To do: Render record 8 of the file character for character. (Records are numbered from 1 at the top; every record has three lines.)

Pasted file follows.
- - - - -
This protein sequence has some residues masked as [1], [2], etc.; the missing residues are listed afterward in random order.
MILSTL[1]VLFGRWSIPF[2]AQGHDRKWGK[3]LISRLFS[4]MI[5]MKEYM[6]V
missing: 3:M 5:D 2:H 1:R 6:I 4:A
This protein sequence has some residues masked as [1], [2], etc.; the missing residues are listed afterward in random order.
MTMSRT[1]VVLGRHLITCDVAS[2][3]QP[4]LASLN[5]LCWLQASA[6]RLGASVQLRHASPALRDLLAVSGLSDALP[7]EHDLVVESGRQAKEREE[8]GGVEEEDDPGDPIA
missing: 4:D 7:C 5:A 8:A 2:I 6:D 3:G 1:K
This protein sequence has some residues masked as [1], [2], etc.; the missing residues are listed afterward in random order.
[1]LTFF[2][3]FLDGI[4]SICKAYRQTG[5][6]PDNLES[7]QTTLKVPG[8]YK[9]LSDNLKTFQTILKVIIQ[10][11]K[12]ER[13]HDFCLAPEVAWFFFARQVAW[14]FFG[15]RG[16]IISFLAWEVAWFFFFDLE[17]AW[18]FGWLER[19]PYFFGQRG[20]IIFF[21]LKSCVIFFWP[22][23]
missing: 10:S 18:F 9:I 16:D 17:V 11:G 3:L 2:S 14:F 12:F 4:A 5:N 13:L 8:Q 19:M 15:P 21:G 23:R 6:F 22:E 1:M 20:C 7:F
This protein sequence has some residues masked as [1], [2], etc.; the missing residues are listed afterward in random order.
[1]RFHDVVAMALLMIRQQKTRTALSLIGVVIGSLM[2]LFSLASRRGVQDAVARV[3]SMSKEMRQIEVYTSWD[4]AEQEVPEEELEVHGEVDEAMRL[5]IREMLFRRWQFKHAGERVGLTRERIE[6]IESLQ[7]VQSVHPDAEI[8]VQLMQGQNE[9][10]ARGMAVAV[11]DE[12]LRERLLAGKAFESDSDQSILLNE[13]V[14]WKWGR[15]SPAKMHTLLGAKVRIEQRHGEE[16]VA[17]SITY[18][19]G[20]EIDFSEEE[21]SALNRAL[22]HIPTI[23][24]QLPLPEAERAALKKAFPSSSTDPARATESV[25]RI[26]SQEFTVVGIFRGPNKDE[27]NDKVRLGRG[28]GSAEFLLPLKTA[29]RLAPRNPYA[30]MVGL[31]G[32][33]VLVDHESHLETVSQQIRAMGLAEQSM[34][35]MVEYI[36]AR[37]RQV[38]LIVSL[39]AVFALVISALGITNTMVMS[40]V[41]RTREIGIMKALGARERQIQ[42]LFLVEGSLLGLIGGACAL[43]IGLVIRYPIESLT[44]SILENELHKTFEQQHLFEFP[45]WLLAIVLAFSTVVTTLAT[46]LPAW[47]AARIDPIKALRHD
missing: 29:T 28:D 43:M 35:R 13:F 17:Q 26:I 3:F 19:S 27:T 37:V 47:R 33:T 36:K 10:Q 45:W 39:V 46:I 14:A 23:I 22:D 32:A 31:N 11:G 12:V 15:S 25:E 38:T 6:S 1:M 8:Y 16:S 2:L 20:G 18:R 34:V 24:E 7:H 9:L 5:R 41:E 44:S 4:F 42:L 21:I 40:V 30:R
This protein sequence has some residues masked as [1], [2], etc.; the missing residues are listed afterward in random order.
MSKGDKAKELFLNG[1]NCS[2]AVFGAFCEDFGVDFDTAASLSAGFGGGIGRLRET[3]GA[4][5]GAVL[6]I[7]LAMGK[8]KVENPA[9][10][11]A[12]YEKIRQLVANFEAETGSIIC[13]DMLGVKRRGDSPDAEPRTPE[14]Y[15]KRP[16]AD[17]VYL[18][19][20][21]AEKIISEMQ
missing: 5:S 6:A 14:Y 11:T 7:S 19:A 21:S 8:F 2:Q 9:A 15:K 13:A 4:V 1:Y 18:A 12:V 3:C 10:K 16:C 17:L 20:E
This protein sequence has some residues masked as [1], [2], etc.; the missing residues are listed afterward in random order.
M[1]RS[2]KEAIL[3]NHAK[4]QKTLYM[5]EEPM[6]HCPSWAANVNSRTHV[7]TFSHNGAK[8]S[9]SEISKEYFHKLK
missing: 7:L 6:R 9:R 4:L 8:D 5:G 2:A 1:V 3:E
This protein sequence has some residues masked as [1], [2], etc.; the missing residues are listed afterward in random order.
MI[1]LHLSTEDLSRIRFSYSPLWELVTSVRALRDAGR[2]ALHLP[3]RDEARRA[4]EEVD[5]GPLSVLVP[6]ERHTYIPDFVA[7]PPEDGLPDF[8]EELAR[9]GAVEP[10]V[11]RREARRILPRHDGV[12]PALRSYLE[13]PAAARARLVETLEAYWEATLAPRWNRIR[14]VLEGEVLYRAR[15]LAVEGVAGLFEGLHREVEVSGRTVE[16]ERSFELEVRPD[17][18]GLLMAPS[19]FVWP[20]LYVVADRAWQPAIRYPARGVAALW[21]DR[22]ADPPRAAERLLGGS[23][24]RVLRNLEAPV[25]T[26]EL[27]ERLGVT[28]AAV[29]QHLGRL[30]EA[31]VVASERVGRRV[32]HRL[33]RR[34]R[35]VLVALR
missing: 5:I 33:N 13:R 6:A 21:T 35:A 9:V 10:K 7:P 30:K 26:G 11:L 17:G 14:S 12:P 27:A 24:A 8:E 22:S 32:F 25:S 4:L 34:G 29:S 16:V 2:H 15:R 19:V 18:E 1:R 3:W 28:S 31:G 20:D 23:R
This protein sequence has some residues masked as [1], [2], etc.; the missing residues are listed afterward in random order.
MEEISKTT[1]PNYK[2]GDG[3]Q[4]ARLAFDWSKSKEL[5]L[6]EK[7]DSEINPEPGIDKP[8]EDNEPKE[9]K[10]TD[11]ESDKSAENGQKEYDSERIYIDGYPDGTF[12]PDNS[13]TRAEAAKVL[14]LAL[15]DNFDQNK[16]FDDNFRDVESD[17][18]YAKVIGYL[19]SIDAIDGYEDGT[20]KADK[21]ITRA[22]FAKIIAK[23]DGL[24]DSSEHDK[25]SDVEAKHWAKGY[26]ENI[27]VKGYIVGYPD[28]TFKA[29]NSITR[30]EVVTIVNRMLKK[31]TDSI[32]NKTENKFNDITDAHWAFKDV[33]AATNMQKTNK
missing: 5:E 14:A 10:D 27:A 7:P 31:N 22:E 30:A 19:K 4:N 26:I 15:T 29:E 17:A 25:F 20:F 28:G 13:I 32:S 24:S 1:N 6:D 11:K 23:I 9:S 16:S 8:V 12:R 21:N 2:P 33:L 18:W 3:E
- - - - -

This protein sequence has some residues masked as [1], [2], etc.; the missing residues are listed afterward in random order.
MEEISKTT[1]PNYK[2]GDG[3]Q[4]ARLAFDWSKSKEL[5]L[6]EK[7]DSEINPEPGIDKP[8]EDNEPKE[9]K[10]TD[11]ESDKSAENGQKEYDSERIYIDGYPDGTF[12]PDNS[13]TRAEAAKVL[14]LAL[15]DNFDQNK[16]FDDNFRDVESD[17][18]YAKVIGYL[19]SIDAIDGYEDGT[20]KADK[21]ITRA[22]FAKIIAK[23]DGL[24]DSSEHDK[25]SDVEAKHWAKGY[26]ENI[27]VKGYIVGYPD[28]TFKA[29]NSITR[30]EVVTIVNRMLKK[31]TDSI[32]NKTENKFNDITDAHWAFKDV[33]AATNMQKTNK
missing: 5:E 14:A 10:D 27:A 7:P 31:N 22:E 30:A 19:K 4:N 26:I 15:T 29:E 17:A 25:F 20:F 28:G 13:I 32:S 24:S 1:N 6:D 11:K 23:I 9:S 16:S 8:V 12:R 21:N 2:P 33:L 18:W 3:E